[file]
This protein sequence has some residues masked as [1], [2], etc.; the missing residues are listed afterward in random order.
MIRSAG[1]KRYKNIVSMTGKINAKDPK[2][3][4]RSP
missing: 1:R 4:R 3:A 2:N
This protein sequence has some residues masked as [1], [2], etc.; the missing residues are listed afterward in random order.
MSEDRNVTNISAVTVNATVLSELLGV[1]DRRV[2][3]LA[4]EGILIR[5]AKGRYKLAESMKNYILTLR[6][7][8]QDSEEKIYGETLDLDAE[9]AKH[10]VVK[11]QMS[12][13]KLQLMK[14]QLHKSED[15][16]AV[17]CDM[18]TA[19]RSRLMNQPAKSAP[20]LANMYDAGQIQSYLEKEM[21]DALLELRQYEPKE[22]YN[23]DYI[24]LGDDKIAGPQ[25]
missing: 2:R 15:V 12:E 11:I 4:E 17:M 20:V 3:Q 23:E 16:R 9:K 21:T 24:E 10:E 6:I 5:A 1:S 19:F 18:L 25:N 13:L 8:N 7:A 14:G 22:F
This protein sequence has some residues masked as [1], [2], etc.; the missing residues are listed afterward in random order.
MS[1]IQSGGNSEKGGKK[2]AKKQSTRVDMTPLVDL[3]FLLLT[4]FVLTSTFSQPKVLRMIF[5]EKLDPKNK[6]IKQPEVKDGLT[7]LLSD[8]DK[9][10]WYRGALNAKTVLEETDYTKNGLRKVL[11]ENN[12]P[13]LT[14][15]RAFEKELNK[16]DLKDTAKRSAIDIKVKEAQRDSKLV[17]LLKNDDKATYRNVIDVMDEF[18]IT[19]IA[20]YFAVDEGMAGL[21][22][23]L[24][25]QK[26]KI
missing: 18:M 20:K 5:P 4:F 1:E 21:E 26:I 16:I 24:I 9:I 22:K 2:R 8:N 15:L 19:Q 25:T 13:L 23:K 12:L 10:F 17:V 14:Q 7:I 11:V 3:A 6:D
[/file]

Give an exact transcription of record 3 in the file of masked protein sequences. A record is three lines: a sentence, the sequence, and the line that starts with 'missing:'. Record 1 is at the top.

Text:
This protein sequence has some residues masked as [1], [2], etc.; the missing residues are listed afterward in random order.
MS[1]IQSGGNSEKGGKK[2]AKKQSTRVDMTPLVDL[3]FLLLT[4]FVLTSTFSQPKVLRMIF[5]EKLDPKNK[6]IKQPEVKDGLT[7]LLSD[8]DK[9][10]WYRGALNAKTVLEETDYTKNGLRKVL[11]ENN[12]P[13]LT[14][15]RAFEKELNK[16]DLKDTAKRSAIDIKVKEAQRDSKLV[17]LLKNDDKATYRNVIDVMDEF[18]IT[19]IA[20]YFAVDEGMAGL[21][22][23]L[24][25]QK[26]KI
missing: 18:M 20:K 5:P 4:F 1:E 21:E 26:I 16:I 24:I 9:I 22:K 2:R 8:N 15:L 19:Q 25:T 13:L 23:K 12:L 10:F 17:V 14:Q 7:I 11:V 3:A 6:D